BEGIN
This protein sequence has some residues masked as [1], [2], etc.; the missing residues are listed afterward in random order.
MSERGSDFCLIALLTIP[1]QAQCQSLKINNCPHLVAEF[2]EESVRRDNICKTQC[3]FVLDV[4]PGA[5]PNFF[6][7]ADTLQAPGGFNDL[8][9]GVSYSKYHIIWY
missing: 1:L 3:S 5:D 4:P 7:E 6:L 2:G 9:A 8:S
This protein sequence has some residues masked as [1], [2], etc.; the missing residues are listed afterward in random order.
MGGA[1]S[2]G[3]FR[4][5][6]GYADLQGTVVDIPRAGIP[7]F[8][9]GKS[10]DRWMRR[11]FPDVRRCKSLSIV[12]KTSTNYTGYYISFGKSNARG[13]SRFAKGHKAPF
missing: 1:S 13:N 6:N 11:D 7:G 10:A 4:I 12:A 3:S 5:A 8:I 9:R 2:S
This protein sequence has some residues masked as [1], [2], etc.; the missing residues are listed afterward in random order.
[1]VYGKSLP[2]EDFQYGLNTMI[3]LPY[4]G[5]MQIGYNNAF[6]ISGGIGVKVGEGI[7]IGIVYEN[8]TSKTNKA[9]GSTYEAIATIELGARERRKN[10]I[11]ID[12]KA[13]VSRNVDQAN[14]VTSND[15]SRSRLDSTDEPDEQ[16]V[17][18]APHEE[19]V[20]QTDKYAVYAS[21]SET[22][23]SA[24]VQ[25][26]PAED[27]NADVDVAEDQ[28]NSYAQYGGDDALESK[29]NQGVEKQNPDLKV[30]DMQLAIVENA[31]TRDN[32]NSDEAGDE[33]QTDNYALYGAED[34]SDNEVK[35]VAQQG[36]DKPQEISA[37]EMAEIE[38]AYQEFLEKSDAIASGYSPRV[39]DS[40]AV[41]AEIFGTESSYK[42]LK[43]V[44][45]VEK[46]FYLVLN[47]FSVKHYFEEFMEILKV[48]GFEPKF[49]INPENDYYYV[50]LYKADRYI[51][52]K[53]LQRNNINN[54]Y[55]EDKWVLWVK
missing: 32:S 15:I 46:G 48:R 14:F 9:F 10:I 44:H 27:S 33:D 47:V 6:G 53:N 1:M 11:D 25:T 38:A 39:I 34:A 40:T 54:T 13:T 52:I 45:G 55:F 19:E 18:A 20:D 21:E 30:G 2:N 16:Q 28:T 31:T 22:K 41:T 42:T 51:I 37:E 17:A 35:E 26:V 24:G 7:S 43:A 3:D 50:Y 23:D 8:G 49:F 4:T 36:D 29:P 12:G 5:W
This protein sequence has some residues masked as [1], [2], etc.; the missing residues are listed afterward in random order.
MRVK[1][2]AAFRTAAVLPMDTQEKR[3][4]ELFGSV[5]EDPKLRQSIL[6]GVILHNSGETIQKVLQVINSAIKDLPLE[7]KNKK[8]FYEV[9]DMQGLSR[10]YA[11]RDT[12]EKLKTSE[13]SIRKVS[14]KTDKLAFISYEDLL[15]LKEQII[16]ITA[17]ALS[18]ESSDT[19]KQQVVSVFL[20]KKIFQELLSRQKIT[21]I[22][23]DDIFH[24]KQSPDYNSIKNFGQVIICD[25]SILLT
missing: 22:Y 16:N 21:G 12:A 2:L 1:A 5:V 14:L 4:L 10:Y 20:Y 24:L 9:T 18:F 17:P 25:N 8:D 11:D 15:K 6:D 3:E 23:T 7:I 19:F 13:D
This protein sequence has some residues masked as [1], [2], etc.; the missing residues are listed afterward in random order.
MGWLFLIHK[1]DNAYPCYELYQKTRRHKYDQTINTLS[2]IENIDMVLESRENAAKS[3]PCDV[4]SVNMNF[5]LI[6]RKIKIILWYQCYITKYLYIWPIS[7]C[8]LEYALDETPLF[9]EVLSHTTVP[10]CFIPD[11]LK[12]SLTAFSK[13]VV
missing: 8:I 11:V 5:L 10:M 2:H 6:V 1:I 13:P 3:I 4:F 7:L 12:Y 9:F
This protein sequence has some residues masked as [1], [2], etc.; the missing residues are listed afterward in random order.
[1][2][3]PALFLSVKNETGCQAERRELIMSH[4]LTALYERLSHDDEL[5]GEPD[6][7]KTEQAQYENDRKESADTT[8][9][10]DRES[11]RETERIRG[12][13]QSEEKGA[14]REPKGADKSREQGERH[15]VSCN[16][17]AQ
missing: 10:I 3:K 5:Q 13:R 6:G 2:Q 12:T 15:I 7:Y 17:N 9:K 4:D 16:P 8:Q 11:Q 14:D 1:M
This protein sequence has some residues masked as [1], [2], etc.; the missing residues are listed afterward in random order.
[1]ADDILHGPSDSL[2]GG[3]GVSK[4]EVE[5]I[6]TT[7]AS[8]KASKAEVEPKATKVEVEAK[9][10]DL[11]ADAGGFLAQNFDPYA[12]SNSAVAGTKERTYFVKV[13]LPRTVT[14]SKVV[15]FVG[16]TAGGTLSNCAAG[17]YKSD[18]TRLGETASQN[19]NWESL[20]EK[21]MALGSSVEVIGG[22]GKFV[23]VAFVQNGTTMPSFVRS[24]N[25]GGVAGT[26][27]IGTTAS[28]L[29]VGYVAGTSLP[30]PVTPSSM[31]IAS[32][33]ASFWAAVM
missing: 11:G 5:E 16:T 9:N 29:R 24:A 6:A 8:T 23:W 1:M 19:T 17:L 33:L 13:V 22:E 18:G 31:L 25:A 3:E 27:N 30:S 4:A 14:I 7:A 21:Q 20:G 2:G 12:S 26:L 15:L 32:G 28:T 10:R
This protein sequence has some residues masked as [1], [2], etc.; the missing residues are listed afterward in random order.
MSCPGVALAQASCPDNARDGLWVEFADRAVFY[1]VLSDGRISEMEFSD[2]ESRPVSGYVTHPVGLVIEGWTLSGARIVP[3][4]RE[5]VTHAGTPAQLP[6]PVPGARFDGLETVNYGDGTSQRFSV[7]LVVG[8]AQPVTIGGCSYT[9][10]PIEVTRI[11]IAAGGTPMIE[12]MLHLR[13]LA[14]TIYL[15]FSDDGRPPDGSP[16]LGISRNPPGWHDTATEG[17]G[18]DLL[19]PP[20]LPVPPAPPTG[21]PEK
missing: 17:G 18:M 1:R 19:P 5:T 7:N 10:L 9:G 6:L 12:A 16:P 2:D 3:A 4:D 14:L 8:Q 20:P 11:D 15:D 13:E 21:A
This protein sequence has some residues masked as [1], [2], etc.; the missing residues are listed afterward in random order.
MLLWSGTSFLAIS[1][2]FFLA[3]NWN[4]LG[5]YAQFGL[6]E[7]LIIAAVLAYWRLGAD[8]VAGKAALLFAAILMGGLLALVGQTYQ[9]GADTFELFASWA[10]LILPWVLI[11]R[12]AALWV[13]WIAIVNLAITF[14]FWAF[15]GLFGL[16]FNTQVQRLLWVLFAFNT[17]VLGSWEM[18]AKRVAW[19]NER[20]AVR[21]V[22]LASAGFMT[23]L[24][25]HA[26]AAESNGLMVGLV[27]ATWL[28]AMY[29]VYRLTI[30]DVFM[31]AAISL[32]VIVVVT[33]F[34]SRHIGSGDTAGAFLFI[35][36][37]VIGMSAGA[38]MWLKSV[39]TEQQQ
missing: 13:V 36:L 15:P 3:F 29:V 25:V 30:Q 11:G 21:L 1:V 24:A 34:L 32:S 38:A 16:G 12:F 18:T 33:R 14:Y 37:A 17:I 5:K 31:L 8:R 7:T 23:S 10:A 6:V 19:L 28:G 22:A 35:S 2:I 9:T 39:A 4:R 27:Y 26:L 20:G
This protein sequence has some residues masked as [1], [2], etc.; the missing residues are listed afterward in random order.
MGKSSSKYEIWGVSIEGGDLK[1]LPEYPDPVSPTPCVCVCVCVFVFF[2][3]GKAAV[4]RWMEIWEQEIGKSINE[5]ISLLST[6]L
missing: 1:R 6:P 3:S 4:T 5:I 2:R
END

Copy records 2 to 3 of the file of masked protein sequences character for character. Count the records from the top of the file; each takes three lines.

This protein sequence has some residues masked as [1], [2], etc.; the missing residues are listed afterward in random order.
MGGA[1]S[2]G[3]FR[4][5][6]GYADLQGTVVDIPRAGIP[7]F[8][9]GKS[10]DRWMRR[11]FPDVRRCKSLSIV[12]KTSTNYTGYYISFGKSNARG[13]SRFAKGHKAPF
missing: 1:S 13:N 6:N 11:D 7:G 10:A 4:I 12:A 3:S 5:A 8:I 9:R 2:S
This protein sequence has some residues masked as [1], [2], etc.; the missing residues are listed afterward in random order.
[1]VYGKSLP[2]EDFQYGLNTMI[3]LPY[4]G[5]MQIGYNNAF[6]ISGGIGVKVGEGI[7]IGIVYEN[8]TSKTNKA[9]GSTYEAIATIELGARERRKN[10]I[11]ID[12]KA[13]VSRNVDQAN[14]VTSND[15]SRSRLDSTDEPDEQ[16]V[17][18]APHEE[19]V[20]QTDKYAVYAS[21]SET[22][23]SA[24]VQ[25][26]PAED[27]NADVDVAEDQ[28]NSYAQYGGDDALESK[29]NQGVEKQNPDLKV[30]DMQLAIVENA[31]TRDN[32]NSDEAGDE[33]QTDNYALYGAED[34]SDNEVK[35]VAQQG[36]DKPQEISA[37]EMAEIE[38]AYQEFLEKSDAIASGYSPRV[39]DS[40]AV[41]AEIFGTESSYK[42]LK[43]V[44][45]VEK[46]FYLVLN[47]FSVKHYFEEFMEILKV[48]GFEPKF[49]INPENDYYYV[50]LYKADRYI[51][52]K[53]LQRNNINN[54]Y[55]EDKWVLWVK
missing: 32:S 15:I 46:G 48:R 14:F 9:F 10:I 44:H 27:S 33:D 47:V 6:G 53:N 1:M 11:D 25:T 38:A 39:I 34:A 40:T 54:T 13:T 52:I 45:G 55:F 19:E 18:A 20:D 21:E 30:G 2:N 16:Q 28:T 31:T 22:K 41:T 42:T 51:I 37:E 17:A 35:E 26:V 24:G 7:S 43:A 3:D 50:Y 23:D 8:G 49:F 4:T 36:D 29:P 12:G 5:W